Copyright transfer agreement


This is a proposed new standard glossary term. See this post for background on this review track. To comment on the term below either click the blue “Reply” button at the bottom or select a passage of text in the term and click the “Quote” pop-up to create a comment about that section only.

Short Definition: A legal document containing provisions for the conveyance of full or partial copyright from the rights owner to another party.

Extended Definition: A legal document containing provisions for the conveyance of full or partial copyright from the rights owner to another party. It is similar to contracts signed between authors and publishers but does not normally involve the payment of remuneration or royalties. Such agreements are a key element of subscription-based academic publishing, and have been said to facilitate the handling of copyright-based permissions in print-only publishing. In the age of electronic communication, the benefits of copyright transfer agreements have been questioned, and while they remain the norm, open licenses as used in open access publishing have been established as an alternative.


Acronym: CTA

Related Terms: Copyright ownership (


Term Lead: Allison McCaig



Suggestion for some additional text to consider including as part of the Extended Definition or perhaps in an Additional Information section: Many academic journal publishers require authors to sign a contract which incorporates a Copyright Transfer Agreement where the author assigns their copyright in their work to the publisher. The publisher licences back usage of the work by the author and their institution in a way which does not conflict with their financial interest. Authors can try to negotiate a change to these contracts so they do not transfer all their copyright on an exclusive basis. See the SPARC Author Addendum for an example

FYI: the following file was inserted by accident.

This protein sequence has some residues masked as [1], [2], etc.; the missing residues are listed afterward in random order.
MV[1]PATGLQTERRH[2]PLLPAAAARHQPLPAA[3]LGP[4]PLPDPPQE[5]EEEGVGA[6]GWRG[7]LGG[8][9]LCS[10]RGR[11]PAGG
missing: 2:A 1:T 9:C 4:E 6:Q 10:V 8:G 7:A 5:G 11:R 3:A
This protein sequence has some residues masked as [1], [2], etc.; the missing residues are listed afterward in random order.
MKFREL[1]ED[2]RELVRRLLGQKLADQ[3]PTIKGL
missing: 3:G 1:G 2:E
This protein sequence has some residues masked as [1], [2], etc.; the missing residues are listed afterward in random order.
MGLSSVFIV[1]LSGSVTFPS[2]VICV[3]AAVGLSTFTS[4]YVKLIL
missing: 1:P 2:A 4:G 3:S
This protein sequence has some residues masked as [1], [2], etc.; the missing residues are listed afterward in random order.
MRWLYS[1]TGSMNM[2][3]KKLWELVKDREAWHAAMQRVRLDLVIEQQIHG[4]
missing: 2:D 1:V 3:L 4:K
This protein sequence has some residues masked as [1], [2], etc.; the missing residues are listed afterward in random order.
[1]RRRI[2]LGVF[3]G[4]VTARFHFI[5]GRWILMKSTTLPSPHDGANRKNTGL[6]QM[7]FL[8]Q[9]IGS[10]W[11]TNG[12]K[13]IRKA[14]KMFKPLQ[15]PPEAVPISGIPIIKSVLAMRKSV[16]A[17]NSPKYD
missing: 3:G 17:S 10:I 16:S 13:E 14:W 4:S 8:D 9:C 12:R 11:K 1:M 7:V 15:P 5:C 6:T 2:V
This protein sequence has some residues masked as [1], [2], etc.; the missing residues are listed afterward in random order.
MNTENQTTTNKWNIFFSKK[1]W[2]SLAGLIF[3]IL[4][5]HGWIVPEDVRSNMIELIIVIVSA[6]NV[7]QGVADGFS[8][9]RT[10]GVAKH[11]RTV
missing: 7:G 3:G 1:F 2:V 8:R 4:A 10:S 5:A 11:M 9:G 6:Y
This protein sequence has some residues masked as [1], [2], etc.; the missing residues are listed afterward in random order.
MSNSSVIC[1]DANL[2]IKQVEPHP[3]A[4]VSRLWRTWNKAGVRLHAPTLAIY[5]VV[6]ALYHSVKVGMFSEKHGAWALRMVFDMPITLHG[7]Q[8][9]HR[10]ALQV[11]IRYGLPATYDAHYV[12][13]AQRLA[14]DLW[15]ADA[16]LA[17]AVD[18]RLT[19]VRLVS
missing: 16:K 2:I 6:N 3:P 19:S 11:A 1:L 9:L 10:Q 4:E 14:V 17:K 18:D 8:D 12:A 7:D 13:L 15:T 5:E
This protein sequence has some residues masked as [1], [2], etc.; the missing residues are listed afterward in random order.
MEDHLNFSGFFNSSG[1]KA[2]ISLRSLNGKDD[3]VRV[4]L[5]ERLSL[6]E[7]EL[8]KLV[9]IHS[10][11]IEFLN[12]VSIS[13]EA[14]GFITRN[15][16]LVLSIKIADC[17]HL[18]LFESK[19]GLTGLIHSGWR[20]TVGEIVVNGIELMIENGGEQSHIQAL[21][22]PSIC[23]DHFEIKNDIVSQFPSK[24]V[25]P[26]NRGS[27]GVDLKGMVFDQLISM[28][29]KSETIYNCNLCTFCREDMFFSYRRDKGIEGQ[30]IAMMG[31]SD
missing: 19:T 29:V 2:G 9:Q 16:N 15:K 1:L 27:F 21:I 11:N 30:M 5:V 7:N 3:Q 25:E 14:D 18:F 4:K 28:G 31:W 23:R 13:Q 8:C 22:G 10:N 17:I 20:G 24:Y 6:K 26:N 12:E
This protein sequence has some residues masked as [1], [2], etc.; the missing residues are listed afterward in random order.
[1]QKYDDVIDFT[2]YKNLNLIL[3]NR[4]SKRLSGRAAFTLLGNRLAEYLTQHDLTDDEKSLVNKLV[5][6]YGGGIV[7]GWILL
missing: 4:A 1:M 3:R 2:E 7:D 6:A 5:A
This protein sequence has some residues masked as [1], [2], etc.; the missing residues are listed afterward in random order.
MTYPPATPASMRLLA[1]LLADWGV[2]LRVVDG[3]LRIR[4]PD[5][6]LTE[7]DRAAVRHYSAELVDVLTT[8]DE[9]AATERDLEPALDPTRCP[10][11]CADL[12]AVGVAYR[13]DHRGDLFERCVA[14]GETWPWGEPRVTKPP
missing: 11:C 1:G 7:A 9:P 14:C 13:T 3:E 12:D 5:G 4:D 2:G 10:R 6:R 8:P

I think it would be good to mention that a copyright transfer agreement is not actually needed for a publisher to be able to legally publish the work of author(s). Only a license to publish agreement is needed.

(Just to emphasise and clarify the CTAs have been questioned section)



An additional term to define would be “Exclusive Licence”. These usually have the same effect as Copyright Transfer Agreements but often appear more palatable to authors. Non-Exclusive Licence would be the other one. Oh,and the UK-Scholarly Communications Licence. It will be important to distinguish between University-Author licences, Author-Publisher agreements/licences, Publisher-End-User Licences, and Repository-End-User licences (often imposed by Publishers). There is the added complication that Author-Publisher agreements (such as CTAs and Exclusive Licences) are often in conflict with their Open Access Policy. And sometimes a journal may be subject to up to three different agreements: a journal-level one, a Learned Society-imposed one, and one imposed by the Commercial Publisher that acts on behalf of the Learned Society. See why we need the glossary! Good luck!


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